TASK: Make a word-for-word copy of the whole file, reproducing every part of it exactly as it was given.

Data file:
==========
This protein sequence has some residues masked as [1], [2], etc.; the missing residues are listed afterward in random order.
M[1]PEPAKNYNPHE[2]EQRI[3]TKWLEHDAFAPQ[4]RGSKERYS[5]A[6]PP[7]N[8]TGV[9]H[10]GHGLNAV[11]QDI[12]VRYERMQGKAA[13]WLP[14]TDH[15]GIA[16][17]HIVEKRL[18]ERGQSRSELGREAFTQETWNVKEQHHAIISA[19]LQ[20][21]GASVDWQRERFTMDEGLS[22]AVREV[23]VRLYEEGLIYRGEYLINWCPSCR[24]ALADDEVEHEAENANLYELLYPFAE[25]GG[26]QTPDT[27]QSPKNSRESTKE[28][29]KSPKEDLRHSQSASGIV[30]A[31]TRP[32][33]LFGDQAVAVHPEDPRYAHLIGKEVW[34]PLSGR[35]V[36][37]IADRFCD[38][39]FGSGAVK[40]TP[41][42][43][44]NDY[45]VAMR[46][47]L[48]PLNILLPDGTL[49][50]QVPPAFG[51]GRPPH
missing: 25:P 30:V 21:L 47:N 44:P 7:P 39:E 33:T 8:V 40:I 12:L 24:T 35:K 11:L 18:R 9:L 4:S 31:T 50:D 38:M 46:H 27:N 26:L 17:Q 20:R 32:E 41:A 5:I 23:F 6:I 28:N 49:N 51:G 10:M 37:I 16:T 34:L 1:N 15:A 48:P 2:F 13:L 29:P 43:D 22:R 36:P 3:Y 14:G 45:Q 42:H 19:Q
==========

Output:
This protein sequence has some residues masked as [1], [2], etc.; the missing residues are listed afterward in random order.
M[1]PEPAKNYNPHE[2]EQRI[3]TKWLEHDAFAPQ[4]RGSKERYS[5]A[6]PP[7]N[8]TGV[9]H[10]GHGLNAV[11]QDI[12]VRYERMQGKAA[13]WLP[14]TDH[15]GIA[16][17]HIVEKRL[18]ERGQSRSELGREAFTQETWNVKEQHHAIISA[19]LQ[20][21]GASVDWQRERFTMDEGLS[22]AVREV[23]VRLYEEGLIYRGEYLINWCPSCR[24]ALADDEVEHEAENANLYELLYPFAE[25]GG[26]QTPDT[27]QSPKNSRESTKE[28][29]KSPKEDLRHSQSASGIV[30]A[31]TRP[32][33]LFGDQAVAVHPEDPRYAHLIGKEVW[34]PLSGR[35]V[36][37]IADRFCD[38][39]FGSGAVK[40]TP[41][42][43][44]NDY[45]VAMR[46][47]L[48]PLNILLPDGTL[49][50]QVPPAFG[51]GRPPH
missing: 25:P 30:V 21:L 47:N 44:P 7:P 39:E 33:T 8:V 40:I 12:L 24:T 35:K 11:L 18:R 9:L 4:S 31:T 50:D 38:M 46:H 27:N 26:L 17:Q 20:R 32:E 41:A 5:I 23:F 6:I 28:N 49:N 51:G 10:M 37:I 16:T 34:L 1:N 15:A 48:P 2:F 13:L 29:P 43:D 22:R 36:P 3:Y 14:G 45:Q 42:H 19:Q